The daily lowdown on books, publishing, and the occasional author behaving badly.
Although it's hard to imagine Ernest Hemingway as anything other than bearded, gruff and gin-scented, five detailed scrapbooks by the Nobel Prize winner's mother give a glimpse of his early life through baby photos, school reports, drawings and school paper clips. The fragile books compiled by Grace Hall Hemingway had been kept in storage at the John F. Kennedy Presidential Library and Museum in Boston, but digitized versions are now available on the museum's website. The Library notes, "Early glimpses of his storytelling skills can be seen in a document from the seventh grade titled 'Class Prophesies' in which he predicts the fate of various classmates. According to Hemingway, a young girl named Sadie will have 'an ostrich farm in the Sahara desert,' Jane will run 'a home for the aged and infirm monkeys,' Caroline will be 'President of a South American womens [sic] suffrage republic,' and Jean will be 'an old maid.' "
Sony Pictures has won a lawsuit brought by the owners of the rights to William Faulkner's literary works. A federal judge ruled Thursday that a scene in Woody Allen's Midnight in Paris using a variation on a passage from Requiem for a Nun is fair use. In the film, Owen Wilson's character says, "The past is not dead! Actually, it's not even past. You know who said that? Faulkner. And he was right. And I met him, too. I ran into him at a dinner party." The actual Faulkner quote is "The past is never dead. It's not even past." U.S. District Court Judge Michael P. Mills wrote in his ruling, "At issue in this case is whether a single line from a full-length novel singly paraphrased and attributed to the original author in a full-length Hollywood film can be considered a copyright infringement. In this case, it cannot." He added, "The court has viewed Woody Allen's movie, Midnight in Paris, read the book, Requiem for a Nun, and is thankful that the parties did not ask the court to compare The Sound and the Fury with Sharknado."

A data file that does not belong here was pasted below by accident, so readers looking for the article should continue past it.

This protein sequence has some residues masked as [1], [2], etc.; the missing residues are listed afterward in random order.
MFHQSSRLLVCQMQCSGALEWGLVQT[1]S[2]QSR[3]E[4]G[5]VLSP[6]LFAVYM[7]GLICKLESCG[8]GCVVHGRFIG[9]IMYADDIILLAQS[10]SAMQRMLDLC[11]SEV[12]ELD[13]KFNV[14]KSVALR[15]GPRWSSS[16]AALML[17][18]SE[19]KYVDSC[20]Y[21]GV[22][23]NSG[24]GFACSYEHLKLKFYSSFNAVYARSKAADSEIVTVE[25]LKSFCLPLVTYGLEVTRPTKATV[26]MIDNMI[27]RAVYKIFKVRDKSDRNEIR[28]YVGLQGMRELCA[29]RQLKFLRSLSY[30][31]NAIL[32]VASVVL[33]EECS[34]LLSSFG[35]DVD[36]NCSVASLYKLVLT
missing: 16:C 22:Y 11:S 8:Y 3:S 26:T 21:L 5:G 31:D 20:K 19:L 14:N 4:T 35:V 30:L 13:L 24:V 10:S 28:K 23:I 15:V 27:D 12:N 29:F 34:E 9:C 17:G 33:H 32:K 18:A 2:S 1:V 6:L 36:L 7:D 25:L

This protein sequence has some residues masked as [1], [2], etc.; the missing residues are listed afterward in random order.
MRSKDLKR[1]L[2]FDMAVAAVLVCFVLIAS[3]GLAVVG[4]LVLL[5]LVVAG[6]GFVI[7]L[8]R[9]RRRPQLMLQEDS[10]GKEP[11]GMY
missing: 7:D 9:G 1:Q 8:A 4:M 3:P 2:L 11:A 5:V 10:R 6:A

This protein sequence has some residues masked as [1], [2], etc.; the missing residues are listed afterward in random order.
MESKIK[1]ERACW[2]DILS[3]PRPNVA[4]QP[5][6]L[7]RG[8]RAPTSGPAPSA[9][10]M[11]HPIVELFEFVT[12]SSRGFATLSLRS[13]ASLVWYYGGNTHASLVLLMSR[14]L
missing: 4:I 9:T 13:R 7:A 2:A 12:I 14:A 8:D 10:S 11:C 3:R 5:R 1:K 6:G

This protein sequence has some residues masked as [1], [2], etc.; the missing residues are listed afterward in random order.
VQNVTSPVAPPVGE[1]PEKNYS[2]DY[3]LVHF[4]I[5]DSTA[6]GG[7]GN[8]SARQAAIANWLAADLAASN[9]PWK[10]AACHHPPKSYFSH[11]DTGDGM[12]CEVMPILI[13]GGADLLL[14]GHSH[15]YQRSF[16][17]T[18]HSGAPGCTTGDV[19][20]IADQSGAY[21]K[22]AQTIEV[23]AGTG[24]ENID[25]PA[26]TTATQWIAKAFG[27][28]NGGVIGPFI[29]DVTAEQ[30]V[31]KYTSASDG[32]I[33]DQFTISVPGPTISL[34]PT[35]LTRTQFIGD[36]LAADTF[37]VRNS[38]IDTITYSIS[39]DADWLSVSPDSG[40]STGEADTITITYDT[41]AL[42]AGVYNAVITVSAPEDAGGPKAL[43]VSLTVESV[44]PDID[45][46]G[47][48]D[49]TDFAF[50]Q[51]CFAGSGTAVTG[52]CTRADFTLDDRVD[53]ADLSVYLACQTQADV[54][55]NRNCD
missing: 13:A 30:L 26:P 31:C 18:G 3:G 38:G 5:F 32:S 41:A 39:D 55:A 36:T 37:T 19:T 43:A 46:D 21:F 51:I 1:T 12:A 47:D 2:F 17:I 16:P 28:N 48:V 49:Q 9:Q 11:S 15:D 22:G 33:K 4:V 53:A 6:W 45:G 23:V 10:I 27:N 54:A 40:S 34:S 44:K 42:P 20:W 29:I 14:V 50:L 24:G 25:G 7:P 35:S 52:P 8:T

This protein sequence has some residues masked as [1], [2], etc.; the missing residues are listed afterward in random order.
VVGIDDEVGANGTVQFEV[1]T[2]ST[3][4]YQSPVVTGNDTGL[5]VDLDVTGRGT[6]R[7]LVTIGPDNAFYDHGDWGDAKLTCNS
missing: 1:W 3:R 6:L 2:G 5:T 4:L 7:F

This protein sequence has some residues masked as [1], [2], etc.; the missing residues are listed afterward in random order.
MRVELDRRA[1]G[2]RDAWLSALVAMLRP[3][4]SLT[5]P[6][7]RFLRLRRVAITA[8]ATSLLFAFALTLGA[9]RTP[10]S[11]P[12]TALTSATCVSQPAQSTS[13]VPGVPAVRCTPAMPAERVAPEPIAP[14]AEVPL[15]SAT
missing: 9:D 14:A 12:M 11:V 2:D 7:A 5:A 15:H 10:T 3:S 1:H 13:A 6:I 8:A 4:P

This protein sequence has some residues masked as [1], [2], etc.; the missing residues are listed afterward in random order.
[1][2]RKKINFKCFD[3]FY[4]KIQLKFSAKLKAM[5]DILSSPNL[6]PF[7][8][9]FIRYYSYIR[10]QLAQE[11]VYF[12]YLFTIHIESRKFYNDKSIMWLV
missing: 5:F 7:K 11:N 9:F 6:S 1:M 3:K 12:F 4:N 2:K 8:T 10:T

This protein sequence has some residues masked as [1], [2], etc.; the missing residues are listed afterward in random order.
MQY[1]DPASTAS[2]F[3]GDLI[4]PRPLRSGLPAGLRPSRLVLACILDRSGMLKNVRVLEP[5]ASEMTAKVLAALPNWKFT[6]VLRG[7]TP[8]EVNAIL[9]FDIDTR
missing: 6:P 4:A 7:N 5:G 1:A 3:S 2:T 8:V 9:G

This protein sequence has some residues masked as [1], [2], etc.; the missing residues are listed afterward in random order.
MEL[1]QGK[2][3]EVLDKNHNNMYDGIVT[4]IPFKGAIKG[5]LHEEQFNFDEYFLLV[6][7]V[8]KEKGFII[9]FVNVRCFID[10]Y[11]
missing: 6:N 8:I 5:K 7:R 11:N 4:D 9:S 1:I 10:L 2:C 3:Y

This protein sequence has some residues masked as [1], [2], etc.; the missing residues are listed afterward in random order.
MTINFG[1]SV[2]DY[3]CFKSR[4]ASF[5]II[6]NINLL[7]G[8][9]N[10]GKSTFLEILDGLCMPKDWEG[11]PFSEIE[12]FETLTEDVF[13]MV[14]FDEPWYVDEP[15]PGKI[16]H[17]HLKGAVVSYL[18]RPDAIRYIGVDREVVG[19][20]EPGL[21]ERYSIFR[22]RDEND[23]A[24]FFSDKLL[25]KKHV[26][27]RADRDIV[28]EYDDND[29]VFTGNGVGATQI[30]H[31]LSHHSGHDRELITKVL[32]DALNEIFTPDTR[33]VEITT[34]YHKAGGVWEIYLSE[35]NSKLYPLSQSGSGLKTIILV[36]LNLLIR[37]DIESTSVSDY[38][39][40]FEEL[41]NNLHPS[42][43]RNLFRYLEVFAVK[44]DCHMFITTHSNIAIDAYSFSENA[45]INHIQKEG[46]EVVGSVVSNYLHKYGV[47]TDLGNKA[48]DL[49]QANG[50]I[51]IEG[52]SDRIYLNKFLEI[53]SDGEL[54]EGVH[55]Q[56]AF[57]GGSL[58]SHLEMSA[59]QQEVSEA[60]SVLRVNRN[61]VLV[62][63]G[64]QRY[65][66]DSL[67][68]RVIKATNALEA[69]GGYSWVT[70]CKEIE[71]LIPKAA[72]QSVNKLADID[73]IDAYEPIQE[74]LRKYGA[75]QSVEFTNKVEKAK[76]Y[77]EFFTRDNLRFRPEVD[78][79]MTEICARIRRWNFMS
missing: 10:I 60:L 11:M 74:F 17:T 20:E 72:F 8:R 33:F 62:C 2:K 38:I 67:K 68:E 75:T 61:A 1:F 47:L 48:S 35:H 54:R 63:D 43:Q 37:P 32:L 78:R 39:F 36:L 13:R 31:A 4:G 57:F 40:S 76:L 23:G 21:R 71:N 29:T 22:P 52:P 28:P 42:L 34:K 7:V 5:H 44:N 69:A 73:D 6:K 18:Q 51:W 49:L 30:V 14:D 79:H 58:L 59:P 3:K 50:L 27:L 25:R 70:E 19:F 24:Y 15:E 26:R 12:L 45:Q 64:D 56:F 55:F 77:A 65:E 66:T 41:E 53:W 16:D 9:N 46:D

For NPR, Kevin Maher describes reading the stories in Joyce's Dubliners as a schoolboy in Ireland: "Naturally, we hated them. Every one of them. Just agony. Like the worst kind of art-house movie you'd stumble across on a Saturday night on BBC 2 when your Mam and Dad were out at Uncle Jack's summer hoolie, and your sisters were in the kitchen flirting and smoking with Davey Riley from the youth club. No eye-gouging. No hanged puppies. No action at all."
The Best Books Coming Out This Week:
David Foster Wallace and Mark Costello's 1990 book Signifying Rappers is coming back into print this week. In it, Costello and Wallace explore their "uncomfortable, somewhat furtive, and distinctively white enthusiasm for a certain music called rap/hip-hop." Although this is very early David Foster Wallace (the original Village Voice review of the book identifies him as "a philosophy grad student and writer of highbrow pomo 'fictions' "), the style is unmistakably his: At once pompous and playful, it pairs his exuberant, almost acrobatic command of language with the pedantry and hyperawareness that characterize his writing. They argue that rap is "pop music's lone cutting edge, the new, the unfamiliar, the brain-resisted-while-body-boogies." A portion of the book can be read over at The Missouri Review.
John Waters, in his introduction to The Complete Short Stories of James Purdy, calls it a "feel-bad" book. It's true — Purdy's stories are morbidly campy tales of abusive husbands and rent boys and despair and awful, all-consuming loneliness. At 726 pages, this is not a collection to be read straight through, but to be dipped into whenever you feel like a brief wallow in the muddiest depths of human misery.
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